Back to RJ Archive

Retributive justice and hidden sentencing.

Appleman, Laura I.
June 4, 2015

Source: (2007) Ohio State Law Journal. 68(5): 1307-1385.

Blakely v. Washington’s potential impact on hidden sentencing proceedings has been almost entirely unexplored. …
If the definition of “statutory maximum” is itself limited to only the actual length of time the offender spends in prison,
as opposed to all the other ancillary sentencing proceedings that can increase an offender’s punishment, then Blakely’s
scope is considerably constricted. … First, as others have noted, a number of “sentencing determinations depend on
judicial findings of prior conviction facts (even in states without guideline systems), and . . . many pre- Blakely sentences
have been affirmed post-Blakely by relying on the prior conviction exception,” which itself hangs on the continuing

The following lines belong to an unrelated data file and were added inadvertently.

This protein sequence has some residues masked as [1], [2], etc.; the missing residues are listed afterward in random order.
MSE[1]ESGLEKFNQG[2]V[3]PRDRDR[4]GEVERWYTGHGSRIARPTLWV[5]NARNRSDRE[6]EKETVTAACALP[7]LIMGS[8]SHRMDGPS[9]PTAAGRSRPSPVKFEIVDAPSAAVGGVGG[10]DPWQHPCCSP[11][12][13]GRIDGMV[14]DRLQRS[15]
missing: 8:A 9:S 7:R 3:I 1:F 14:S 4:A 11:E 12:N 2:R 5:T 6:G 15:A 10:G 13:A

validity of Almendarez- Torres. … I include six types of proceedings: (1) pre-sentence reports; (2) persistent felony
offender enhancement schemes; (3) probation; (4) parole; (5) post-release supervision; and (6) restitution. … It is instructive,
then, to parse out what parts of the PSR may not comport with Blakely’s requirement that juries find all facts
that increase an offender’s punishment. … The California trial court has the discretion to direct a probation officer to
“investigate all facts relevant to the sentencing of the person,” which presumably includes any fact-finding about the
offender relevant to restitution. (Author’s abstract)


Support the cause

We've Been Restoring Justice for More Than 40 Years

Your donation helps Prison Fellowship International repair the harm caused by crime by emphasizing accountability, forgiveness, and making amends for prisoners and those affected by their actions. When victims, offenders, and community members meet to decide how to do that, the results are transformational.

Donate Now